Definition: played MLB for parts of 10+ seasons, and a creative writer can come up with some kind of story about them that sounds superficially good.
Jack Morris got in because he was arguably the best starting pitcher between Nolan Ryan and Roger Clemens (yes, they overlapped, shhh). Jim Rice got in because he was the most feared hitter in baseball among Fenway sportswriters. Harold Baines got in because everyone (except some other people) with 2866 hits is in.
So, sure, 40 wins and leading the majors in homers in the 2010s could get him a plaque. I don't even think you need the "goes strong for a few more years" qualifier. He's already better than Baines, and nobody cares about PEDs if you're nice. Only bitter, vindictive PEDs count against you.
I mean, it's all about what you mean by "ready." Manny was productive and not an all star debuting in his age 19 season. And it's not like he was dominating the minors. But he was clearly "ready" and had MVP votes in his age 20 season. If he had starred in the SEC instead of being below average at Frederick would that talent never have come through?
Adam Jones made the majors at 20 and again at 21, though he wasn't all that productive. But looking at his AAA stats he was probably ready...
Even Ryan Mountcastle probably could have hit adequately last year at 22.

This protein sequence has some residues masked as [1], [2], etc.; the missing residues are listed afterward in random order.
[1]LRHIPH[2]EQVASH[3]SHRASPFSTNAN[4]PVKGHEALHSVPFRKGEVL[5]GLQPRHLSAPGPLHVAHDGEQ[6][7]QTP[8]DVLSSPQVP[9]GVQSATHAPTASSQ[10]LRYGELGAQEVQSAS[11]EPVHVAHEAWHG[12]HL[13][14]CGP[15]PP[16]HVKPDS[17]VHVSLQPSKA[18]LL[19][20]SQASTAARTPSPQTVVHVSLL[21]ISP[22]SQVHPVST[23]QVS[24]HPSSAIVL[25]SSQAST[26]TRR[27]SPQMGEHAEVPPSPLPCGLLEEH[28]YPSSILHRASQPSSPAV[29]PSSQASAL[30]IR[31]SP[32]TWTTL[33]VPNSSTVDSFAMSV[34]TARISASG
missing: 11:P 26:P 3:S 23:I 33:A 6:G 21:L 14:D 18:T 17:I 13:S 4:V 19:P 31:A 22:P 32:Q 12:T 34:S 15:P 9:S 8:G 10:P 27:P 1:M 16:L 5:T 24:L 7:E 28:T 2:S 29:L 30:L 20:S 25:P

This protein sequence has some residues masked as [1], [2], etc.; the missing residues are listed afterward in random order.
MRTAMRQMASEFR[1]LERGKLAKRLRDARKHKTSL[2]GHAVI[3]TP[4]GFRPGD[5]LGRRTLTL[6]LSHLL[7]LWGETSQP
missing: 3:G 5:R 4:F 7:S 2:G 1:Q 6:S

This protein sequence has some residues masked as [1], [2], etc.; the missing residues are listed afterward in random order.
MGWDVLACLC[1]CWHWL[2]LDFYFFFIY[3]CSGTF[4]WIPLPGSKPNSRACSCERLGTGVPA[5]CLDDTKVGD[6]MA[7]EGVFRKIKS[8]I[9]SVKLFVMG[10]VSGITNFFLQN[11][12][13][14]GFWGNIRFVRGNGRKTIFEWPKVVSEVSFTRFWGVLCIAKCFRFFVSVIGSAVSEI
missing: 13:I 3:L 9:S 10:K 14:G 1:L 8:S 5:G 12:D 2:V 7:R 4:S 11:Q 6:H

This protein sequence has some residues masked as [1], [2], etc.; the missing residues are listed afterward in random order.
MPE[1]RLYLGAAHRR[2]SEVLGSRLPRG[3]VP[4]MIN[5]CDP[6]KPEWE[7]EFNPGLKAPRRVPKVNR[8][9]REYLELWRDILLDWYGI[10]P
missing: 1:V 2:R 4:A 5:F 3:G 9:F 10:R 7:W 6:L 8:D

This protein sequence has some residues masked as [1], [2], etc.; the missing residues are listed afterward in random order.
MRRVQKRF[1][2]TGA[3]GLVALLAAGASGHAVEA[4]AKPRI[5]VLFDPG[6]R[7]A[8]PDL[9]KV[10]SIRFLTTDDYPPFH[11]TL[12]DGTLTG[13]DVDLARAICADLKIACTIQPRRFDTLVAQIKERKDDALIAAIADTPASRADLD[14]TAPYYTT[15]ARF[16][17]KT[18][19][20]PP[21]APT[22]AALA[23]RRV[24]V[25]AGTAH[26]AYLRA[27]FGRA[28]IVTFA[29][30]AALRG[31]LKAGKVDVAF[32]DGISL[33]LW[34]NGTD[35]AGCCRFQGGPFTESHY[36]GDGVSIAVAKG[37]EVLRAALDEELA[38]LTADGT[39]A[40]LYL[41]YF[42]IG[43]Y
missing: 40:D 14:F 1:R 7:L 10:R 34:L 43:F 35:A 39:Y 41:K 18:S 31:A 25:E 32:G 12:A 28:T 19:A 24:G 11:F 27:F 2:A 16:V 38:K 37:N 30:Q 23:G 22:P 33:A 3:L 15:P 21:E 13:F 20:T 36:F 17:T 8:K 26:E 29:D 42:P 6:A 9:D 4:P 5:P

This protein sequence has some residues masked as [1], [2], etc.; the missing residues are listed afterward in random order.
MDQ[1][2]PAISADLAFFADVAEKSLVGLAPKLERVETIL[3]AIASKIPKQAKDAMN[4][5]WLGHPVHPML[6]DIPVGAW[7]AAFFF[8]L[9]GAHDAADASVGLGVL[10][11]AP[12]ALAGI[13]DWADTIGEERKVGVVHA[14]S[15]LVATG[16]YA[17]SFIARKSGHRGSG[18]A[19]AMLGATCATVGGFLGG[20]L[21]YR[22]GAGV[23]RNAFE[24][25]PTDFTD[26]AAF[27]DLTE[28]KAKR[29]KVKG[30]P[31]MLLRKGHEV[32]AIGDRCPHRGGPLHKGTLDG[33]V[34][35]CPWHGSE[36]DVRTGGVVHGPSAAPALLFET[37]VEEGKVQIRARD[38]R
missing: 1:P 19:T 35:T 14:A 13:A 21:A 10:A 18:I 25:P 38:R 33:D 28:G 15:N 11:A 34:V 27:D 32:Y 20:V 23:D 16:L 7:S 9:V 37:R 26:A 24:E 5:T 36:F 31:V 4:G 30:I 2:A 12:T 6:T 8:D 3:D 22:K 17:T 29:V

So why shouldn't a 22 year old Rutschman or Kjerstad or Tork or Andrew Vaughn or Austin Martin be capable of holding their own in the majors? Yeah, it would be an adjustment, but a lot of these guys could figure it out and do ok. Not just any guys, but the top few are supposed to be the very best hitters in their class after all.
Again, this is not to say this would be the best way to develop them necessarily, and certainly is bad for service time, which is why it doesn't happen. But a handful of guys each year should be capable.
I'm actually curious if it will happen this year, in a year with no minors. Not in Baltimore, we haven't really shown that we would do that. But if Toronto somehow finds themselves contending, and if Austin Martin really has a 70 hit tool, why not have him be some kind of super sub? What if Pittsburgh is doing well and needs a DH, and in BP Gonzales really looks like the guy who OPSs over 1.000 everywhere he goes?
On this day in 1970, the Orioles lost to the Cleveland Indians 10-9. The Birds entered the bottom of the ninth trailing 10-6. They struck early with a Don Buford walk, a Frank Robinson single and a Boog Powell three-run homerun. After allowing the homer, Dean Chance struck out Paul Blair and induced Brooks Robinson and Davey Johnson to groundout to end the game.
Ray Fosse (2 for 4, 1 run scored, 1 HR, 4 RBI) and Tony Horton (4 for 5, 2 runs scored, 1 HR, 2 RBI) swung the big bats for the Indians.
Frank Robinson went 2 for 3 with 1 HR, 3 runs scored and 1 RBI and joined Brooks (2 for 5, 1 run, 3 RBI) and Boog (2 for 4, 1 run, 3 RBI) to pace the Bird's offense.